I wasn’t even stepping outside the door, let alone putting real clothes on, and suddenly I was intimidated beyond belief. Anxiety was kicking in and I had no control over it, what was I doing? Why did I think I could do make up? Why did I think I could make myself look pretty? Before I knew it I was hiding myself under the covers of my bed, in a ball using the same excuse I use everyday “maybe I will think about it tomorrow”. I kept this up for the best part of three weeks before it happened. Finally when I was alone and the house was quiet I went to work on the face. Everything I had learned I started to put into practice, no pressure and no expectation, I just sat down, brushes in hand and played.
All at once, I became excited, I could do this, if I lay down this transition shade and blend using a Morphe R39 brush and add this shimmer as a top coat, look what happens. Before I knew it, I had a full face of make up and it didn’t look half bad. That was it I was hooked! Everyday obsessed by trying a new look, what if I try lashes today? what if I try a spotlight eye? what if I try a cut crease? The options were endless. I was taking photos of the different looks I was creating, I was lighting up the internet with order after order of new make up, I knew where to shop and where to get the best discount. I was obsessed and continue to be. But I was still yet to let the world see my new vice.
I knew I had to do it, so when I unveiled the new face to my close friends and family, they loved it. They started to ask me questions, what would you do with this? What foundation would you recommend for me? How do you create that look. Mama Lola let me loose with her credit card and I created a whole new make-up bag for her. My obsession that I had so quietly beavered away at was now making others feel better about themselves.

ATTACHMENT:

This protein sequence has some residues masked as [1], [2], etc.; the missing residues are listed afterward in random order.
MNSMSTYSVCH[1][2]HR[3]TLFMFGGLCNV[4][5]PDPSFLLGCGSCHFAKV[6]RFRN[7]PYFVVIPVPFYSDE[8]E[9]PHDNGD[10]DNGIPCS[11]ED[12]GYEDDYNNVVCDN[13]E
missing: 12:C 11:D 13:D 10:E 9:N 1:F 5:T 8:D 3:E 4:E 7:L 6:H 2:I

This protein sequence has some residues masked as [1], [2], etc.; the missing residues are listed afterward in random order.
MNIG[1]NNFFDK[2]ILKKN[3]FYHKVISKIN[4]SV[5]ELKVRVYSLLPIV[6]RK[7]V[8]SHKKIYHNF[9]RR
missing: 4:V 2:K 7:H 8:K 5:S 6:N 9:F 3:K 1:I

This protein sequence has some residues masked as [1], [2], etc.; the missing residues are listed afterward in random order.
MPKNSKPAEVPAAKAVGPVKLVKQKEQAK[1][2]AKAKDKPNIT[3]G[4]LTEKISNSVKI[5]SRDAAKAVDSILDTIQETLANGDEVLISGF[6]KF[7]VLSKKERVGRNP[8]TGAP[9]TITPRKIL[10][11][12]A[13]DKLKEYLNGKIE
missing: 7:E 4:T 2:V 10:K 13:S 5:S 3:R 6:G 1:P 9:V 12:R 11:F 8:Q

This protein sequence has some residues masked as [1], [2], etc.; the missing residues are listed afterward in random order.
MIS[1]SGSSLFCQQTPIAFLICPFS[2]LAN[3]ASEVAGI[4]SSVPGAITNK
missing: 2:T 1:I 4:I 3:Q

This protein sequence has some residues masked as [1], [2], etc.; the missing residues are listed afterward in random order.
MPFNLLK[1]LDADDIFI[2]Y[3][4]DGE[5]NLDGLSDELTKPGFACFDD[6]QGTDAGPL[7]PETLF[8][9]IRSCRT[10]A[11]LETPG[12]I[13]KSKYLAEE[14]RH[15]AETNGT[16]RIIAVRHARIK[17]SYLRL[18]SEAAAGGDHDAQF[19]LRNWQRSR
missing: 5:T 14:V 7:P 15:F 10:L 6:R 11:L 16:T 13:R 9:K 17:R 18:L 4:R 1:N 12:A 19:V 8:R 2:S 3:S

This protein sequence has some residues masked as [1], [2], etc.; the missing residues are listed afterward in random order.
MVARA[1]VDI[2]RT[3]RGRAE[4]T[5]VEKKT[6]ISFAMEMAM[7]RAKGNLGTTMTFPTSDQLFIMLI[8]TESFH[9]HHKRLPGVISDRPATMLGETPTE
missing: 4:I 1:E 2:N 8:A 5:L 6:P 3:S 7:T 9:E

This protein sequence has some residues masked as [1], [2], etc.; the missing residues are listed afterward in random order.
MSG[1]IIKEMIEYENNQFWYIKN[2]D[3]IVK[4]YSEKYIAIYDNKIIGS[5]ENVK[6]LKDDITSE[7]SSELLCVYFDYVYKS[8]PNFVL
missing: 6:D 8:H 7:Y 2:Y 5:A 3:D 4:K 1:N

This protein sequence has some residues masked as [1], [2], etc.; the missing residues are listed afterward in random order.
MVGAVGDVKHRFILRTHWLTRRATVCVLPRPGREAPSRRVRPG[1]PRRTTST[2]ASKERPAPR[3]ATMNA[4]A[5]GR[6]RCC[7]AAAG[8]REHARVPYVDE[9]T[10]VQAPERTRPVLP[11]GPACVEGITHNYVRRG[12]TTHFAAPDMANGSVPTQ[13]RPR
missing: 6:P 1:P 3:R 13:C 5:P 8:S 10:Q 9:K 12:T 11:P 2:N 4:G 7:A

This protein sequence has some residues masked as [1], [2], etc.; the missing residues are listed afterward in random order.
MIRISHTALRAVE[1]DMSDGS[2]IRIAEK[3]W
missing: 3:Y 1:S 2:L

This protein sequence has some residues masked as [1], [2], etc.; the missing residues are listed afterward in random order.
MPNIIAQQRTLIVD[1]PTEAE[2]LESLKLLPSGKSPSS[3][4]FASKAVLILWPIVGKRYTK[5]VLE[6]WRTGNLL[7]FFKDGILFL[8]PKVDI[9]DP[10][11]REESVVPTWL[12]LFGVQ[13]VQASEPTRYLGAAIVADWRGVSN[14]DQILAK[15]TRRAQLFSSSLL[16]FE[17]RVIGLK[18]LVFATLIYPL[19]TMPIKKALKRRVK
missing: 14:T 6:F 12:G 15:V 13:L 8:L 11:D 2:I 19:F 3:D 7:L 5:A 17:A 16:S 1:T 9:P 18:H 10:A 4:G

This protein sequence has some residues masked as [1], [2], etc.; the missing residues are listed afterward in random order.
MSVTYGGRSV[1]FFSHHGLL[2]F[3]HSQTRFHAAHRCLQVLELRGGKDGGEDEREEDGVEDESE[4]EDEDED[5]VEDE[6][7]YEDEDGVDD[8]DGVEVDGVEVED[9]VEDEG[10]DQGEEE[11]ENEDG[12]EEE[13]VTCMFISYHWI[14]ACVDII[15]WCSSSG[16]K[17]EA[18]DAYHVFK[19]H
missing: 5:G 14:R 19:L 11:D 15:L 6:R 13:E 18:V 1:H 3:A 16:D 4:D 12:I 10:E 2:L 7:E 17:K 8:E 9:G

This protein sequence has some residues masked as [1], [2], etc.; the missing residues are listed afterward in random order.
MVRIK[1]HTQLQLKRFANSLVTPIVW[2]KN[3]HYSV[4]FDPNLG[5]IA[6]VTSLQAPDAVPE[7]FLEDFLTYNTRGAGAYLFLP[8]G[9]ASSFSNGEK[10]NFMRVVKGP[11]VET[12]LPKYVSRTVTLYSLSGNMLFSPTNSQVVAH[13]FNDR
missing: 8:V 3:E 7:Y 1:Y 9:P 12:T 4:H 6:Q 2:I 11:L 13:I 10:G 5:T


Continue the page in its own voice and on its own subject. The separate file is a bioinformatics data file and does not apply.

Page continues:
I started to get myself in a routine, I couldn’t wait to get out of bed in the morning so that I could start playing with my new toys. I felt inspired, this was the break through with the depression that I needed. I had a purpose, for once in a very long time I was no longer concerned with other peoples problems, sorting out rota’s or staffing issues, looking at EBITDA and targets, I was concerned with just me, myself and I. It had taken 6 months to get to this point. To be able to focus on something else rather than a dark cloud that hung above my head.
My confidence has started to grow again, my creativity is running on over drive and feel like I am living again. It has inspired me in so many other ways and to say I am in the process of changing my life is an understatement. I still have bad days but they are becoming fewer and further in-between now, and the coat of make up that I put on my face does act like war paint which allows me to be in the world with others for a few hours at a time.
Please don’t misunderstand me, I’m not saying to slap on some make-up and the pain and self doubt disappears because it can’t and it will not. But finding your passion allows your brain to to stop focussing on the dark monster that sits on your shoulder and allows you to come into the light for a little while. A welcome break that for those who are suffering with depression need so very, very much. They say from little things big things can grow, I found my seed, planted it and now I’m looking after it, and who knows what beautiful thing this will all grow into.